by Marisa Stoller, Economic Development Specialist at Pueblo County, CO
When COVID hit with vigor in March, the country ground to a halt struggling to understand this virus and all its implications. Many of us in the economic development world were sent home to sit at our desks and try to hash out how this would affect our local economies. In Pueblo County, Colorado, a taskforce was quickly formed, first to discuss what might be done to lessen the impact of the COVID-19 shutdown, then to take determined and data-driven action.
Meet BERT (Business Economic Recovery Team)
The Pueblo Business Economic Recovery Team (Pueblo BERT) was led by Steven Trujillo, CEO of the local Latino Chamber of Commerce, and consisted of his organization, the Greater Pueblo Chamber, Pueblo West Chamber, City of Pueblo, Pueblo County Government, and a number of other entities including the Pueblo Economic Development Corporation (PEDCO), the Workforce Center, and the Small Business Development Center. Two local colleges, CSU-Pueblo and Pueblo Community College, and the local school districts also joined, along with several local business owners, banks, and community lending branches.
The first action was to publish a survey aimed at area businesses directly to find out what the new team could do to help. We discovered that business owners wanted high-quality information on a variety of topics, but weren’t sure where to get it. So we created a Resource Guide containing data on topics such as mask-wearing, symptom screenings, cleaning advice, how to protect workers and customers, and what to do if there is an outbreak in the workplace.
The Resource Guide also has a large section dedicated to funding sources for local, state, and beyond. It detailed how to apply for the PPP or an EIDL loan when those programs were open to applications, and highlighted the City and County grant funds that were made available to small businesses locally. The guide is an internet document, although anyone is able to print it. While the guide is continually updated to reflect new information, resources or closing dates, the link to the document remains constant so that it can be bookmarked and returned to.
Staying in Touch
Over the course of the next few months, BERT formed a smaller data committee that continued to measure business response and gather feedback through surveys. This told us that one of the biggest concerns initially for business owners was funding. Based on that feedback, BERT did several things. The first was to set up a program called Coffee with the SBA (Small Business Administration), which still happens every Wednesday at 8:30am. We have a representative from the SBA on Facebook Live with us to take questions about federal funding, how to apply for it, what the application looks like, and to give updates on applying for PPP relief and additional programs that may be rolled out in the future.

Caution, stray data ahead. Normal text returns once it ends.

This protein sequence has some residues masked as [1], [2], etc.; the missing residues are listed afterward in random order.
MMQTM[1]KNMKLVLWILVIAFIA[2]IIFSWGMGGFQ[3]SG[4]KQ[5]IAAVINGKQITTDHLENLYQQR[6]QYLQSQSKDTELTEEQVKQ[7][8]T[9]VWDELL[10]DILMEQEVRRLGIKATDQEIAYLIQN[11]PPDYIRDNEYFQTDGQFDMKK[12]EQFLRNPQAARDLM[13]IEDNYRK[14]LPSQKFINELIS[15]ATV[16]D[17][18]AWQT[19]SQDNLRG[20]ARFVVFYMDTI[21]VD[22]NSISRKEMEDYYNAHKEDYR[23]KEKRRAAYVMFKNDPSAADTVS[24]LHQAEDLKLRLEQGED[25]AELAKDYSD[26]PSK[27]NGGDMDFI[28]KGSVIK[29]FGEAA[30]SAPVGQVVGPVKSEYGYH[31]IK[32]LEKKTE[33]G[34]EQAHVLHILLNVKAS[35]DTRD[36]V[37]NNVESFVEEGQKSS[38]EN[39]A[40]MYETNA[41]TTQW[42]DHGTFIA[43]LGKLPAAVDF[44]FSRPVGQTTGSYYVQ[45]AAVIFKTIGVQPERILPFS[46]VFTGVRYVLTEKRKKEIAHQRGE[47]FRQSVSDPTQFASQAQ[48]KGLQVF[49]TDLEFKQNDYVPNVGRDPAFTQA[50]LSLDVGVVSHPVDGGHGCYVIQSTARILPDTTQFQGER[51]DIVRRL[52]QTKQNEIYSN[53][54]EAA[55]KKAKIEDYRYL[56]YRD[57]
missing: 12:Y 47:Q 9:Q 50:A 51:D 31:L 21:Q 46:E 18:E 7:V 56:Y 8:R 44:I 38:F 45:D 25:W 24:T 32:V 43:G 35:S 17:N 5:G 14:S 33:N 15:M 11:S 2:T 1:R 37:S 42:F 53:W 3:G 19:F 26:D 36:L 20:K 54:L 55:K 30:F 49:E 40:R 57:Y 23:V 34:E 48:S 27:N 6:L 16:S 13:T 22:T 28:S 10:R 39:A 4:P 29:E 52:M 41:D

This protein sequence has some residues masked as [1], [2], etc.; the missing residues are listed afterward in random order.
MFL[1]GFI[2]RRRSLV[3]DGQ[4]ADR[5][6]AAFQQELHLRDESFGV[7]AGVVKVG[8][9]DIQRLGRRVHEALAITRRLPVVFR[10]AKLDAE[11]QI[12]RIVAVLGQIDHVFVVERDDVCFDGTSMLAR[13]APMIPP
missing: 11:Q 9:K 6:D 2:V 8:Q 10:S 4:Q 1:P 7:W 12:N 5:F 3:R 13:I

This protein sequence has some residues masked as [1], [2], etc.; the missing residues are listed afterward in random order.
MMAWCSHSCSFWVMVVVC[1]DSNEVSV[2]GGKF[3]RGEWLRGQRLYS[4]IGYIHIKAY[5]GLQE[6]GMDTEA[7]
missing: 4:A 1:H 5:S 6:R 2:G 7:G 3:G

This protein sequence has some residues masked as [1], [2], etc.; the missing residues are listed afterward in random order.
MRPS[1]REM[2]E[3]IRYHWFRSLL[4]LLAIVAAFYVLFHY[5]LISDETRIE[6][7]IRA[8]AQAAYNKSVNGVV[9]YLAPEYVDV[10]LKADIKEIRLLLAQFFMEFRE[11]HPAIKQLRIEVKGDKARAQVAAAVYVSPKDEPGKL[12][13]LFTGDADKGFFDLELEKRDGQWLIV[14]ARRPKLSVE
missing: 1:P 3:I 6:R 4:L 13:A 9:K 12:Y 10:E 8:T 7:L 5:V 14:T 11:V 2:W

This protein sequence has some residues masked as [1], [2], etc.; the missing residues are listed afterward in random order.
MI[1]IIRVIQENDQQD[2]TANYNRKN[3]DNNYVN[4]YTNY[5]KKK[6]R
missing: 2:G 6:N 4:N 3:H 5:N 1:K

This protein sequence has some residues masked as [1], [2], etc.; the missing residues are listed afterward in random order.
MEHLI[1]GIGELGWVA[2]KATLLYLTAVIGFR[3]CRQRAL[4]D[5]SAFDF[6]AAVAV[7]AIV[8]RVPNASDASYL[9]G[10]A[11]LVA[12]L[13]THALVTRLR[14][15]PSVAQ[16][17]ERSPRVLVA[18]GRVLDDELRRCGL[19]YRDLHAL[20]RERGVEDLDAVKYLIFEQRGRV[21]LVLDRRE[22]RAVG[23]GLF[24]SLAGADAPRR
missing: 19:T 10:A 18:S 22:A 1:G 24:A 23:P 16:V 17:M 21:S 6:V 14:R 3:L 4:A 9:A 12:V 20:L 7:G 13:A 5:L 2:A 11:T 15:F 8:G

BERT also held a number of other panels with various partner organizations on topics that surveys showed were of concern to our business owners. These ranged from a lending panel discussing alternative funding sources for businesses who might not qualify for larger government programs to a workforce panel for employers concerned about their laid off employees, to a mental health guide during this time of COVID stress.
Surveys Spur Action
A number of BERT members provided their own resources in response to information gleaned from our surveys. The City of Pueblo received the initial feedback that a lot of businesses were having trouble accessing federal dollars and subsequently made $5 million in PEDCO funds available in grants and loans. To date, Pueblo County Government has provided over $1 million in economic recovery grants to local businesses and non-profits. It also opened its business loan fund up for smaller, $20,000 and under loans with a quick approval process to help tide over business owners in paying utilities, rent, and employees until federal money could come through and businesses could pivot as the economy gradually reopened.
Pueblo County Government also put together a novel response for small businesses who had little to no online presence by creating SupportingPueblo.com, an Amazon-like website that allowed local shops to set up as vendors on the platform and gave them the ability to offer pickup and delivery without straining their own individual resources.
Another BERT subcommittee recently finished an economic recovery plan, working with a consultant that was funded through some of the larger area businesses. While the plan does take the virus into account, it also concentrates on planning not just to return to pre-COVID economic levels but to emerge from this crisis stronger and more appealing to two key markets; businesses looking to reshore or escape expensive cities and individual workers with the newfound ability to work from anywhere. Pueblo is a beautiful place to live and recreate, with rivers running through town, the mountains nearby, and 300+ days of sunshine, and we want everyone to know it.
BERT continues to publish surveys, with the most recent asking businesses about their plans should the worst happen: a state-wide or local shutdown, similar to what occurred in March. We hope to gain insight on actions BERT can take to support our local businesses and protect them from the impact such a shutdown could cause.
More recently, with the rise in cases throughout the world, our BERT marketing committee has put together a series of videos aimed at the general public. In them, local business owners inform the community about the actions they are taking to keep their customers safe, and urge them to take steps themselves, such as washing hands and wearing masks, to help stop the spread of COVID and prevent another business shutdown.
It’s our last, best hope as we head into an uncertain winter, though not without the light of a potential vaccine shining into spring.